HARARE – Diaspora remittances to Zimbabwe jumped a record 58 percent from US$635.7 million to US$1 billion in 2020, the central bank said on Thursday, highlighting the key role played by expatriates in keeping their country afloat during crippling Covid-19 lockdowns.
The massive remittance turnover was mainly due to liberalisation of the use of free funds in the country and improved routing through formal channels, the Reserve Bank of Zimbabwe said in a monetary policy statement.
Despite the ongoing economic challenges compounded by the pandemic, the central bank said it remained optimistic about the 2021 outlook, maintaining a 7.4 percent growth forecast and putting annual inflation at below 10 percent by year-end.
The bank also doubled the maximum withdrawal limit for individuals to ZW$2,000 but kept mobile money limits at ZW$5,000 per transaction.
The previously-announced introduction of a ZW$50 was well on track “to augment the current stock of banknotes in circulation,” the bank said.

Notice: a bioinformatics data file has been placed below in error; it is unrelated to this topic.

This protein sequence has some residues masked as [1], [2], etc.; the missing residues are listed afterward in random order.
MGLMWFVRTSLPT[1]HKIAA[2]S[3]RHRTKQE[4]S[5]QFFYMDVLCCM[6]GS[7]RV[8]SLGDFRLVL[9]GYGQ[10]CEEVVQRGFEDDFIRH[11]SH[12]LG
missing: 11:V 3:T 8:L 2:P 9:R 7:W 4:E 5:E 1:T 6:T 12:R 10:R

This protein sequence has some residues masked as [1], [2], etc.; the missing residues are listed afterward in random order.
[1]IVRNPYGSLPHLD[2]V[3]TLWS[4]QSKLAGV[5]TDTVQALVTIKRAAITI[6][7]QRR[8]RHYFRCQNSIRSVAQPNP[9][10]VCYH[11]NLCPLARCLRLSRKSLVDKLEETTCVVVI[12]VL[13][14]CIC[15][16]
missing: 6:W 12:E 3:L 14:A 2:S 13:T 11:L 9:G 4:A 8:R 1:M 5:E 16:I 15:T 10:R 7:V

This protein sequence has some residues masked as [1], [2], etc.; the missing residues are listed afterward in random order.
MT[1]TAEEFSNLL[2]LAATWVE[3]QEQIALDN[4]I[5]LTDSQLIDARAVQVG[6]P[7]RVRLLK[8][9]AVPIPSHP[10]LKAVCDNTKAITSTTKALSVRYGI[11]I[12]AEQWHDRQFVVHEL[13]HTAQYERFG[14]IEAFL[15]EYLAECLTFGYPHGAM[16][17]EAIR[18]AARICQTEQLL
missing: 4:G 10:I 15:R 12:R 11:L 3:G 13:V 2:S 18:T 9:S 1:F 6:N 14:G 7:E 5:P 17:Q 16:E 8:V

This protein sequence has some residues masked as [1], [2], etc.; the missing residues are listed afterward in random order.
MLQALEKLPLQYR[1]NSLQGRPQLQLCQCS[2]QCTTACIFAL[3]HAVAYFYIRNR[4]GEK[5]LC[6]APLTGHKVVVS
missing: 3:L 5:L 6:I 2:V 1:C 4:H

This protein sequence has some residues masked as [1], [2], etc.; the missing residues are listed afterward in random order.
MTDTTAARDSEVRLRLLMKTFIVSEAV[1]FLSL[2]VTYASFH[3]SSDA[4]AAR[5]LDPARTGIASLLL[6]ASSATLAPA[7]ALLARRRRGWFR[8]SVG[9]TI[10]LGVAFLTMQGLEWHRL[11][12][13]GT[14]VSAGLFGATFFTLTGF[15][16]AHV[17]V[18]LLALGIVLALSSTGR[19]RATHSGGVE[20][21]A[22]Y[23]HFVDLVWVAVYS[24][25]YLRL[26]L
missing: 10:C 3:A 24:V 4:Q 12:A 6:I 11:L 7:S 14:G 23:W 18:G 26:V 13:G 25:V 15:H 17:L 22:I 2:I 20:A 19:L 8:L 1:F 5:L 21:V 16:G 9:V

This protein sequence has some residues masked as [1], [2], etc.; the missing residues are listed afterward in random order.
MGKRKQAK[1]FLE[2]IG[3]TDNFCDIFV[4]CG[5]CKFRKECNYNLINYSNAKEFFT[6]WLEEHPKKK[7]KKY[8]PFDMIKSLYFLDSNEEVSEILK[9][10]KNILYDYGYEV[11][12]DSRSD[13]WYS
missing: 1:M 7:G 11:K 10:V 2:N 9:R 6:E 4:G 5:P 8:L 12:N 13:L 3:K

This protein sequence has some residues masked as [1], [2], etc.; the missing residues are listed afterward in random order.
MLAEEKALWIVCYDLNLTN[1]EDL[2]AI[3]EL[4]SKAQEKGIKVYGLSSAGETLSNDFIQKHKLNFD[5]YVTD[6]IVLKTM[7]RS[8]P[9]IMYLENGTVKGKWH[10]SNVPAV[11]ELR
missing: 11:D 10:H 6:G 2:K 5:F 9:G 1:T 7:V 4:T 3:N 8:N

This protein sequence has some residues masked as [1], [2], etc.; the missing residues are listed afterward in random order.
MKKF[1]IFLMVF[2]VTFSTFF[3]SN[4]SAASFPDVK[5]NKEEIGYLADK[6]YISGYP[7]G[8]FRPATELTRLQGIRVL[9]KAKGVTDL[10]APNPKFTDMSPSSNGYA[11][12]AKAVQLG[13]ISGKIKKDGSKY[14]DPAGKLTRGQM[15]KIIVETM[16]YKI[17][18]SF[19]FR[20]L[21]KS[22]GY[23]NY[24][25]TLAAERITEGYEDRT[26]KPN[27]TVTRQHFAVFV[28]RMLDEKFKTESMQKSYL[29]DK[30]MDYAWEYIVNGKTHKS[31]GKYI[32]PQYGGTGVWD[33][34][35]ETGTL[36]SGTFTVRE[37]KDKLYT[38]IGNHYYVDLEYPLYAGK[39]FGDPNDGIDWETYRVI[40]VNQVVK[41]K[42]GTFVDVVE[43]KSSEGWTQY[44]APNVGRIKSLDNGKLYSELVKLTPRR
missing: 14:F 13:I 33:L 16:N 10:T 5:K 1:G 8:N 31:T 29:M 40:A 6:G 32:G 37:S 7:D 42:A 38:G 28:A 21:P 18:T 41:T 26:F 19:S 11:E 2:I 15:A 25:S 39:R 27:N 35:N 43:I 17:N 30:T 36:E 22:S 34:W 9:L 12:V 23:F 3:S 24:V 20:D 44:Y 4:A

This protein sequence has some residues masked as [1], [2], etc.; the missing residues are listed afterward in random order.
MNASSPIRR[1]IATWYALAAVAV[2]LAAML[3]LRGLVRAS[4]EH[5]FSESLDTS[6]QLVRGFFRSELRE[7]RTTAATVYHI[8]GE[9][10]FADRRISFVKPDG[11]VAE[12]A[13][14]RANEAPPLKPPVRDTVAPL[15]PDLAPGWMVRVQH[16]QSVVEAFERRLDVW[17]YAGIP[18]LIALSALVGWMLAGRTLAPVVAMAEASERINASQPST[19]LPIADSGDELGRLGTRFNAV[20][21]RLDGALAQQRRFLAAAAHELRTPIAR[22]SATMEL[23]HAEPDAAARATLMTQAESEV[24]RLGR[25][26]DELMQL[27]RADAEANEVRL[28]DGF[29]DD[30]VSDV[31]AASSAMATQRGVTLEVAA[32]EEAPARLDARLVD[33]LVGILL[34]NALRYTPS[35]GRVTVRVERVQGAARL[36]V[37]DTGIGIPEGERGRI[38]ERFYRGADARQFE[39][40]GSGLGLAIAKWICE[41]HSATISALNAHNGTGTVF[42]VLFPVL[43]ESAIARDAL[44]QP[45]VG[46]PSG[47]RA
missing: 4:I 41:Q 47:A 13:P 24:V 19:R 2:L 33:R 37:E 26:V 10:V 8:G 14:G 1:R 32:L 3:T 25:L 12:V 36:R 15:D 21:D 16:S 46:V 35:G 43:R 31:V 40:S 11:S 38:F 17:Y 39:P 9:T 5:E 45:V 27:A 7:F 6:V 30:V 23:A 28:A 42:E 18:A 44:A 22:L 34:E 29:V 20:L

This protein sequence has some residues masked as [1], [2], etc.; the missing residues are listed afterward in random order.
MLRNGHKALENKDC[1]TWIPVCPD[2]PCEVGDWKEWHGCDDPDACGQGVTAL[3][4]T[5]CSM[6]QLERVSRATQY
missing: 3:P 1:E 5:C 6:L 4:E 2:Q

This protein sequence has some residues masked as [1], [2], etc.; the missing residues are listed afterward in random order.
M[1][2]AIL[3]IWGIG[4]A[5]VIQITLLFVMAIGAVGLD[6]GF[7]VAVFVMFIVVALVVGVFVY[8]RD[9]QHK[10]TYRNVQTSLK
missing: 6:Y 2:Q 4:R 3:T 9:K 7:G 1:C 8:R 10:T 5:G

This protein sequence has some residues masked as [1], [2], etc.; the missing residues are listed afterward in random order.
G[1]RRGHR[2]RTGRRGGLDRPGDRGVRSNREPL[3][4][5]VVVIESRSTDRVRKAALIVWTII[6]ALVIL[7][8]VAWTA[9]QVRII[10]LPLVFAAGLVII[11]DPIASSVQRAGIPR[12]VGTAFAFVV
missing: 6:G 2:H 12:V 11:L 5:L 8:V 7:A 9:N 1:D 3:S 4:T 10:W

“The Bank reiterates that banknotes, new or old, do not cause inflation in an economy since they do not increase money supply. Cash payments are an alternative to other methods of transacting and do not constitute money creation,” the RBZ added.
“The Bank shall increase the cash withdrawal limits to ZW$2,000 for individuals and maintain the current limits on mobile banking transactions at ZW$5,000 per transaction and an aggregate limit of ZW$35 000 per week.”
The measure, the bank said, would enable the transacting public to continue conducting small transactions using cash, while large transactions are conducted through electronic banking.
The country also saw a major jump in food imports, sadly, which increased by 204 percent, from US$194.3 million in 2019 to a pick of US$591.6 million in 2020 on the back of increases in maize, wheat, and rice imports.